The decision to fire Bannon could undermine Trump's support among far-right voters but might ease tensions within the White House and with party leaders. Republicans control the White House and both chambers of Congress but have been unable to pass major legislative goals including a healthcare legislation overhaul because of fierce intra-party divisions.

Trump fired Bannon from the White House post one year and one day after he hired the firebrand to head his presidential campaign.

Trump ran into trouble in recent days after saying anti-racist demonstrators in Charlottesville were as responsible for the violence as the neo-Nazis and white supremacists who instigated the protests.

Those remarks sparked rebukes from fellow Republicans, top corporate executives and some close allies even as some supporters, including Vice President Mike Pence, stood by Trump.

LATEST WHITE HOUSE DISARRAY

On July 28, Trump replaced his beleaguered White House chief of staff, Reince Priebus, installing retired General John Kelly in his place in a major shake-up of his top team. Trump then ousted White House communications chief Anthony Scaramucci on July 31 over an obscene tirade just 10 days after the president named him to the post. Scaramucci's hiring had prompted Sean Spicer, a Priebus ally, to abruptly resign as press secretary.

Under pressure from moderate Republicans to fire Bannon, Trump declined to publicly back him on Tuesday, although he left his options open. "We'll see what happens with Mr. Bannon," he told reporters in New York.

By the time Trump had hired Bannon, the real estate magnate had already vanquished his Republican opponents for the party's White House nomination but he was instrumental in his election victory over Democrat Hillary Clinton in November.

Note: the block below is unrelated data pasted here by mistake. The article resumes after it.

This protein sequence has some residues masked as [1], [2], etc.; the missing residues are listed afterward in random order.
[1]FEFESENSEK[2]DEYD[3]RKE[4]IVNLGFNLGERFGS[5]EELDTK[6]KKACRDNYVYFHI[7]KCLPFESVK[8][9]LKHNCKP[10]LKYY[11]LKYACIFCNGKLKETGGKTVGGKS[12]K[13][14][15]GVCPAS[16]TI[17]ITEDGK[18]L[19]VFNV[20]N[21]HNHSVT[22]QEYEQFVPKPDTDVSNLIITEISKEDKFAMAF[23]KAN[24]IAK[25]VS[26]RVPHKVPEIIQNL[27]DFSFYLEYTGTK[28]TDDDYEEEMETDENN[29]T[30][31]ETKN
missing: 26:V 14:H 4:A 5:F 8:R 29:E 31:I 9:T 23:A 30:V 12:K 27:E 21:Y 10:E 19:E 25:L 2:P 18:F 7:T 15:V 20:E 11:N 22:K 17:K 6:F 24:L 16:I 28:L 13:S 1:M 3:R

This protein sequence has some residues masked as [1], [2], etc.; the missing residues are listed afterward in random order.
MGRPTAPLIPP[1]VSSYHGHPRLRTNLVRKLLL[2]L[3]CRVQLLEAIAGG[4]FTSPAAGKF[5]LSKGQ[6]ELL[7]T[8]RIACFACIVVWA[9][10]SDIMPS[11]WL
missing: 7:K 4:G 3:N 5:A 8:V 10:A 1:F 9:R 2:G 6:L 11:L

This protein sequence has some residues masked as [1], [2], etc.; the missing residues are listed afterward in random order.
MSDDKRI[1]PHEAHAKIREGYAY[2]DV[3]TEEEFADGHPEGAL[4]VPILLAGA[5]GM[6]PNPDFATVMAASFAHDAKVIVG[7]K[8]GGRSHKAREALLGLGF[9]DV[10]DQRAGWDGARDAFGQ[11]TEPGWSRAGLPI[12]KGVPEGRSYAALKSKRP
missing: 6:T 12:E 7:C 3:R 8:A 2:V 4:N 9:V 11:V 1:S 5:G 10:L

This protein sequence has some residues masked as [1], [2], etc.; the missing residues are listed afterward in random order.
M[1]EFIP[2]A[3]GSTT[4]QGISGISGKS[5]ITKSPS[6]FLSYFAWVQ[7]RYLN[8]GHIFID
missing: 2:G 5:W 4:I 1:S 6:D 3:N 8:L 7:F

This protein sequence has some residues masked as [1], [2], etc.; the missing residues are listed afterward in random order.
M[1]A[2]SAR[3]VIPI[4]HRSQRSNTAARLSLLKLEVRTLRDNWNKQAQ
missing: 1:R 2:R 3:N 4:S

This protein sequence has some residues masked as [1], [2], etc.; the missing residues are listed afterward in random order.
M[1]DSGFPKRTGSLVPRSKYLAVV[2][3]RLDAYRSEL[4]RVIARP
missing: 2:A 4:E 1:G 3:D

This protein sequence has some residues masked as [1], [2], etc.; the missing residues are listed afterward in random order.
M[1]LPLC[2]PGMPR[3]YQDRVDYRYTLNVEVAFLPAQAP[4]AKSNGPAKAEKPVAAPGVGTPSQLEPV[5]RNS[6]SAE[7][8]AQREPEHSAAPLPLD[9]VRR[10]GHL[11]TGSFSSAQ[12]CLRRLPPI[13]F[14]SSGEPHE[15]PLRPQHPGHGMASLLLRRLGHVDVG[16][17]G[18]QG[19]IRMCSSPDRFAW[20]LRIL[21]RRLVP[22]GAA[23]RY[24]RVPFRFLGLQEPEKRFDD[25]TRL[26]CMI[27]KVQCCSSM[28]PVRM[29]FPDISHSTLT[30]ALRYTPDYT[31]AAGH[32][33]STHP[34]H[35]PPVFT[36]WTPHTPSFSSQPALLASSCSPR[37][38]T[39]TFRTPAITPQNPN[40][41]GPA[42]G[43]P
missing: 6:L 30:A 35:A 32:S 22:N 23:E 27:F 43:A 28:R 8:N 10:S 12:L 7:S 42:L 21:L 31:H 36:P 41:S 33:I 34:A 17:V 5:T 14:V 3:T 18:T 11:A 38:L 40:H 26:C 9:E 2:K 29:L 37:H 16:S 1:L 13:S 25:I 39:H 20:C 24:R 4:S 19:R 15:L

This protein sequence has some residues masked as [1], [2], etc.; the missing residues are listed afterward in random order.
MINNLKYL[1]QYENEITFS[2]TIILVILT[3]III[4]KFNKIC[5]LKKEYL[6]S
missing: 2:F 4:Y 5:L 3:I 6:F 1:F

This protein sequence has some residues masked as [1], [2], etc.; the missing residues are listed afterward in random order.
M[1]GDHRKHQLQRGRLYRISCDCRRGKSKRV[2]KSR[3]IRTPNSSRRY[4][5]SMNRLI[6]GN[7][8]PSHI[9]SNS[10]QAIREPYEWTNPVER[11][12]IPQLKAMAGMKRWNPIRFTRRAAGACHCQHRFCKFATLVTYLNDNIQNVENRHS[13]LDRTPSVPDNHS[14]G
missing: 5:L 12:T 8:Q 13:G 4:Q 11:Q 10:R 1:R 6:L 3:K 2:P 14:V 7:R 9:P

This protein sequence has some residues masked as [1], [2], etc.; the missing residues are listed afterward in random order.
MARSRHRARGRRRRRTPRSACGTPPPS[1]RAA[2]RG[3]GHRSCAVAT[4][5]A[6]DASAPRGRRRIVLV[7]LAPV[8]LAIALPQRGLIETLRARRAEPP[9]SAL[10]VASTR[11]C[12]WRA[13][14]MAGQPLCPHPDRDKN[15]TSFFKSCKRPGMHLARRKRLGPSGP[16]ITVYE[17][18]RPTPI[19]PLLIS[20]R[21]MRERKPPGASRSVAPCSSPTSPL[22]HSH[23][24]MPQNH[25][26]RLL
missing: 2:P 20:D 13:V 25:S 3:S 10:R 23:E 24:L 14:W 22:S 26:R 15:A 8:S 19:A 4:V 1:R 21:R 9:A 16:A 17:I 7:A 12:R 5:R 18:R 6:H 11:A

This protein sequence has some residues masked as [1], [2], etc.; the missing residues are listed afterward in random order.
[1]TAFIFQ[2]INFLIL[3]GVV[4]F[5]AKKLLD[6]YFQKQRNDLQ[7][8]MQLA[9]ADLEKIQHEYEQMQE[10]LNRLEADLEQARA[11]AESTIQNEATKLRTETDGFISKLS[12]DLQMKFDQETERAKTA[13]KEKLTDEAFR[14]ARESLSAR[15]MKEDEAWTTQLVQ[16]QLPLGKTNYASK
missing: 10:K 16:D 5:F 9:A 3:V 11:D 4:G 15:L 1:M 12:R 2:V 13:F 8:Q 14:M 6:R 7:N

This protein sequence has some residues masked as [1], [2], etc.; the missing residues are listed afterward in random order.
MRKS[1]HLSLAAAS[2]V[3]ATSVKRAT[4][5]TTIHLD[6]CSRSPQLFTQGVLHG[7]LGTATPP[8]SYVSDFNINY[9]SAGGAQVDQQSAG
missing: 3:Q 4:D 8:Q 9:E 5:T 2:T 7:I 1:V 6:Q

Trump on Tuesday called Bannon "a friend of mine" but downplayed his contribution to his victory.

"Mr. Bannon came on very late. You know that. I went through 17 senators, governors and I won all the primaries. Mr. Bannon came on very much later than that. And I like him. He is a good man. He is not a racist. I can tell you that. He is a good person. He actually gets a very unfair press in that regard," Trump said.

Bannon's departure cast a cloud over the future of the group of allies he had brought into the White House, such as Sebastian Gorka, who presents himself on frequent cable TV appearances as a national security expert but is not part of the National Security Council team.

Barry Bennett, a former Trump campaign adviser, said Bannon's departure was a sign of Kelly's strength.

"What it means is there is a strong chief of staff and that's good," Bennett said. "It's not only good. It's needed."

RELATED: A look at Steve Bannon

18 PHOTOS
Steve Bannon
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Steve Bannon
White House Chief Strategist Stephen Bannon speaks with White House chief of staff Reince Priebus before Japanese Prime Minister Shinzo Abe and U.S. President Donald Trump arrive for their joint news conference at the White House in Washington, U.S., February 10, 2017. REUTERS/Joshua Roberts
White House Chief Strategist Steve Bannon and White House Director of Strategic Communications Hope Hicks walk along the colonnade ahead of a joint press conference by Japanese Prime Minister Shinzo Abe and U.S. President Donald Trump at the White House in Washington, U.S., February 10, 2017. REUTERS/Jim Bourg
U.S. National Security Advisor Michael Flynn (R) and Senior Counselor Steve Bannon board Air Force One at West Palm Beach International airport in West Palm Beach, Florida U.S., February 12, 2017. REUTERS/Carlos Barria
U.S. President Donald Trump's chief strategist Steve Bannon (L) and senior aide Kellyanne Conway speak at meeting hosted by Trump with cyber security experts in the Roosevelt Room of the White House in Washington January 31, 2017. REUTERS/Kevin Lamarque
FILE PHOTO: Chief White House strategist Steve Bannon (L) sits with Chief of Staff Reince Priebus (C) and senior advisor Stephen Miller during a swearing-in ceremony at the White House in Washington, U.S., January 22, 2017. REUTERS/Carlos Barria
U.S. President Donald Trump (L-R), joined by Chief of Staff Reince Priebus, Vice President Mike Pence, senior advisor Steve Bannon, Communications Director Sean Spicer and National Security Advisor Michael Flynn, speaks by phone with Russia's President Vladimir Putin in the Oval Office at the White House in Washington, U.S. January 28, 2017. REUTERS/Jonathan Ernst TPX IMAGES OF THE DAY